The Deregulation Act 2015 brought many amendments to principle residential letting legislation that we have notified and reminded landlords and letting agents of due to the changes made being substantial.
Section 21 Notice – Notice Period & Repayment of Rent
A known technicality which we see time and time again when checking the validity of a section 21 notice that a landlord or agent has drafted and served themselves is the incorrect expiry date (date of which the tenant(s) must vacate the property after) being inserted on the notice. Where a section 21 notice was served to end a periodic tenancy, the notice must have required possession after the last day of a period of tenancy in compliance with section 21(4)(a) of the Housing Act 1988.
Section 35 of the Deregulation Act 2015 brought section 21(4ZA) to the Housing Act 1988 which came into force on 1 October 2015 and omitted the requirement for a section 21(4)(a) Notice to require possession after the last day of a period of tenancy in compliance with section 21(4)(a). This however only applies to tenancies in England.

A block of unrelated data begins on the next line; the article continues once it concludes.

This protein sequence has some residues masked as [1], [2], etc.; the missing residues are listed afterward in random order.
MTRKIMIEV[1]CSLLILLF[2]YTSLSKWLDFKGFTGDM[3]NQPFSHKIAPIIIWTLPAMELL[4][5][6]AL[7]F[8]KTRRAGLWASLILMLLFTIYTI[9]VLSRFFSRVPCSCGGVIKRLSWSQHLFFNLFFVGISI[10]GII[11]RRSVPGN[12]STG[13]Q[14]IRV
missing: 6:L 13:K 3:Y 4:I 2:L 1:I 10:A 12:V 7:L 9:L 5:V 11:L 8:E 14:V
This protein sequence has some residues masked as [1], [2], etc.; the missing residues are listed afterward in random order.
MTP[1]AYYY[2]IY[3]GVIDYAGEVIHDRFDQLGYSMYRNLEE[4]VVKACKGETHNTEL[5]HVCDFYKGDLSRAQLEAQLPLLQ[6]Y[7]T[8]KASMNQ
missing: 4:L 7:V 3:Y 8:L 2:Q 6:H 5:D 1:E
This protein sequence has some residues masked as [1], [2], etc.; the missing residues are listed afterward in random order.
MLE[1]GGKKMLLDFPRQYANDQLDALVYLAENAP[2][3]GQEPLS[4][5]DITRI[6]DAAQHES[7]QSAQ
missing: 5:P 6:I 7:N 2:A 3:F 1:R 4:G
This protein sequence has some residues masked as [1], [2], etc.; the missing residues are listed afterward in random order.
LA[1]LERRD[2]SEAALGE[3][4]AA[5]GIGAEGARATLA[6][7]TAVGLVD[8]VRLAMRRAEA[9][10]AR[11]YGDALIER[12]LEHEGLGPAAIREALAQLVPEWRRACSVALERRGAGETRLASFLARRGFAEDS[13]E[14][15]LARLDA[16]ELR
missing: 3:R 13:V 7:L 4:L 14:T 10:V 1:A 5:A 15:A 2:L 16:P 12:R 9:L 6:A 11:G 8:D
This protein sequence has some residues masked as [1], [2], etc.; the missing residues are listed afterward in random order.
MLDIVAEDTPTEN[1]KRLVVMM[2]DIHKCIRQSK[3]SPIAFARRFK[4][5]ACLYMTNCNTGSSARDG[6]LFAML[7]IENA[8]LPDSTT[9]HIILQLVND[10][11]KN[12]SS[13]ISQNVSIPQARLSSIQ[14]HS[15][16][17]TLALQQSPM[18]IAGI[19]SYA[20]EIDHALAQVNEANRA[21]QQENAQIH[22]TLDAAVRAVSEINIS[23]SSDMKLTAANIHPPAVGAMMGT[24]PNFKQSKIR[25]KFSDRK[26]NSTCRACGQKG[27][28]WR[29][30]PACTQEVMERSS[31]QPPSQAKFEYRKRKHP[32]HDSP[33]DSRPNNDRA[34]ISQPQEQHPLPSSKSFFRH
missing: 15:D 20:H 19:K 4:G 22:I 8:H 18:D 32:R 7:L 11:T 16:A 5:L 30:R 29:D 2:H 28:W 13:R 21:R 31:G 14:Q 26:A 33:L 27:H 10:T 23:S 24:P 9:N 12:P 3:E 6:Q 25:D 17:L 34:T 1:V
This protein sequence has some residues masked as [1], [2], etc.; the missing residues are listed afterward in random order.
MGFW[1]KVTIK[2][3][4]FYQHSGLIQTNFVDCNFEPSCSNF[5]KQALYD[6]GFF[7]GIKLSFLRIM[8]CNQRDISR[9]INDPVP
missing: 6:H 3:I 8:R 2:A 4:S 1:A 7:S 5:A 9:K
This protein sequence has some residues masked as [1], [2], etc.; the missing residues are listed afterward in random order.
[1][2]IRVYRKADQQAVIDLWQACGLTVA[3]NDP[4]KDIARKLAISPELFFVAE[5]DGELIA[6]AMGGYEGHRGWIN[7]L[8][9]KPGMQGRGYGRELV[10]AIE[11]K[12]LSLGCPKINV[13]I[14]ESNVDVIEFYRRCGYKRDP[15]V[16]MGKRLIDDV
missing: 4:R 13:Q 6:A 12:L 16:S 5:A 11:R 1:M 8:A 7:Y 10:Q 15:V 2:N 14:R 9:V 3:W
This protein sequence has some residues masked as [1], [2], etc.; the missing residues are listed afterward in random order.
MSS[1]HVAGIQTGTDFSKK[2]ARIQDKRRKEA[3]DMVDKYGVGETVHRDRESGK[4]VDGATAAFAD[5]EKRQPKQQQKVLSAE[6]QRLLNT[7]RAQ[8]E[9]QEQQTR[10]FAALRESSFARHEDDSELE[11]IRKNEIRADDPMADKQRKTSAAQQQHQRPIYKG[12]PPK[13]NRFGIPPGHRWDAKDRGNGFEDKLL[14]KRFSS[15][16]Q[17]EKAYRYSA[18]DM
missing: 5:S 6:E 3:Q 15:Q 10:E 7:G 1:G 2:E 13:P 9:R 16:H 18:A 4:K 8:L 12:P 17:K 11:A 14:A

What if the section 21 notice expires and the tenant has paid rent up to a later date?
Majority a tenancies require rent to be paid in advance thus the tenant(s) may be entitled to a refund of rent should they comply with the section 21 notice and give up vacant possession of the let property at a period of the tenancy which they have paid in advance for.
How do I calculate a refund of rent?
As required by the section 40 of the Deregulation Act 2015 an amount of repayment which a tenant is entitled to is to be calculated with the following formula:
– R is the rent paid for the final period;
– D is the number of whole days of the final period for which the tenant was not in occupation of the dwelling-house; and
– P is the number of whole days in that period.
Author: Sasha Charles for LA Lettings & Landlord Advice UK